Over the last 100 years, evidence has accumulated that sauropod dinosaurs may still be roaming the vast, unexplored regions of the African swamp and jungle. Places like Nigeria, Congo, Angola, Gabon, and Cameroon have similar reports of huge, long-necked monsters, some with a length of 75 feet! Native sightings have been confirmed by reports from missionaries, explorers, and even army personnel. The natives in the Congo region call this creature “Mokele-mbembe” (the one who stops the flow of rivers). This creature is said to possess a long neck and tail, small head, large body, and four legs. They say the animal is very aggressive when disturbed and will bite and lash its tail at you when it is tipping over canoes, killing elephants or hippos. It is herbivorous (plant-eater) and enjoys eating very large amounts of the Malombo fruit that grows on vines at the edge of the rivers. Tracks from this creature range from 1 to 3 feet wide and are spaced 7 to 8 feet apart. It has no hair and it’s skin is very smooth. Dr. Bill Gibbons and Dr. Roy Mackal have done much research on Mokele-mbembe and without their work, little would be known about it.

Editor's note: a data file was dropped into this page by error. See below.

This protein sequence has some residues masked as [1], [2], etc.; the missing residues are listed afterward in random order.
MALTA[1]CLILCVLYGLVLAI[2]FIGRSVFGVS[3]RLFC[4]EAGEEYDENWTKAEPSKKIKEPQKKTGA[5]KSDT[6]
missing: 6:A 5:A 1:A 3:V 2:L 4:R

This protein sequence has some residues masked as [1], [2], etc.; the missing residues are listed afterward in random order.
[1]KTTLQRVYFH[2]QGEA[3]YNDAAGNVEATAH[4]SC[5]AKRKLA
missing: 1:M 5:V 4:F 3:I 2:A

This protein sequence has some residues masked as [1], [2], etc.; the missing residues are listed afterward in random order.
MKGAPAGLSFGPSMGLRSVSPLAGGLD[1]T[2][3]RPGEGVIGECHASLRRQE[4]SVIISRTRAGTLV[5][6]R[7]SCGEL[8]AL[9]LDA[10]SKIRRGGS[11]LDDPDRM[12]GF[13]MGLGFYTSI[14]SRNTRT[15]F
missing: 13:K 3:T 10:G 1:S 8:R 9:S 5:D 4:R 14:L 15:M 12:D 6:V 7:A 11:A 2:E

At Lake Tele in 1983, Marcellin Agnaga was on an expedition when he said he saw Mokele-mbembe swimming in the lake. The creature was half-way out of the water and he could see it’s head, neck, and part of its body. His sketch resembles a sauropod dinosaur. He got his camera and began filming, but left the lens cap on and lost all proof of his encounter.